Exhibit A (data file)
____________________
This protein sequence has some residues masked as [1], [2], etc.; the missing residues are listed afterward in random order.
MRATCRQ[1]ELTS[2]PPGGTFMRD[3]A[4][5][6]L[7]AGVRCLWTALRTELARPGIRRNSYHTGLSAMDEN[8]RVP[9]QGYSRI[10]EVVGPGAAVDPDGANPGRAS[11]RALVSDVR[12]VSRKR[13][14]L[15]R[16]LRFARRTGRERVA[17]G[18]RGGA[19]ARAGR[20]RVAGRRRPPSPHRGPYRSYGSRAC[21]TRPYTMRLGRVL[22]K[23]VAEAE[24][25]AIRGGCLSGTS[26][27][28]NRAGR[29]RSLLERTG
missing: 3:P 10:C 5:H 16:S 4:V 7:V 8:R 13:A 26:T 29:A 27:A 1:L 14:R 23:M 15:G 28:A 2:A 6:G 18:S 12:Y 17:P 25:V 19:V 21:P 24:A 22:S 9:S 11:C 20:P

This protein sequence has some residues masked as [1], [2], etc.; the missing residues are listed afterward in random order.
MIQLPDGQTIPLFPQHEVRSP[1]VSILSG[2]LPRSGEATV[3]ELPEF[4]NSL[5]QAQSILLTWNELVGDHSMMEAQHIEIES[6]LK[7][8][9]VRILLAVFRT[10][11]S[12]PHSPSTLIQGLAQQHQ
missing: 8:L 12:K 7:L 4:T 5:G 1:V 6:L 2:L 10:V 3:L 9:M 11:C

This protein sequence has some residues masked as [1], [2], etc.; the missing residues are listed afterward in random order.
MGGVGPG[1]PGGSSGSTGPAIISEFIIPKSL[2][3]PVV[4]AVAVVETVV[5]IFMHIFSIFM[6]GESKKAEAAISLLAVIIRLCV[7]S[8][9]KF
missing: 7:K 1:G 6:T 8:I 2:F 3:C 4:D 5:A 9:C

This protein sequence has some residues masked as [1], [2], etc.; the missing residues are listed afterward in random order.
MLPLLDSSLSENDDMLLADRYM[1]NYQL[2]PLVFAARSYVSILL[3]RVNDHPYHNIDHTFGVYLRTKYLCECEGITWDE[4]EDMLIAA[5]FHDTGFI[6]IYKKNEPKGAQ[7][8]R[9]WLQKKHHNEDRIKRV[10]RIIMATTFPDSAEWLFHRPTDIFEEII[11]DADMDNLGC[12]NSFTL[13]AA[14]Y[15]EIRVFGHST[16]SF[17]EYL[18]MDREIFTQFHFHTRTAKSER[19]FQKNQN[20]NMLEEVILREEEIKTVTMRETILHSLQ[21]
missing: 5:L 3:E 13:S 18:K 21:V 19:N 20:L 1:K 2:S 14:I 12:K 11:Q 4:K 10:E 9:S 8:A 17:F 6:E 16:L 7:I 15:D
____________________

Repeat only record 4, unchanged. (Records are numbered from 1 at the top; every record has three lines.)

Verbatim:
This protein sequence has some residues masked as [1], [2], etc.; the missing residues are listed afterward in random order.
MLPLLDSSLSENDDMLLADRYM[1]NYQL[2]PLVFAARSYVSILL[3]RVNDHPYHNIDHTFGVYLRTKYLCECEGITWDE[4]EDMLIAA[5]FHDTGFI[6]IYKKNEPKGAQ[7][8]R[9]WLQKKHHNEDRIKRV[10]RIIMATTFPDSAEWLFHRPTDIFEEII[11]DADMDNLGC[12]NSFTL[13]AA[14]Y[15]EIRVFGHST[16]SF[17]EYL[18]MDREIFTQFHFHTRTAKSER[19]FQKNQN[20]NMLEEVILREEEIKTVTMRETILHSLQ[21]
missing: 5:L 3:E 13:S 18:K 21:V 19:N 20:L 1:K 2:S 14:I 12:K 11:Q 4:K 10:E 9:S 8:A 17:F 6:E 16:L 7:I 15:D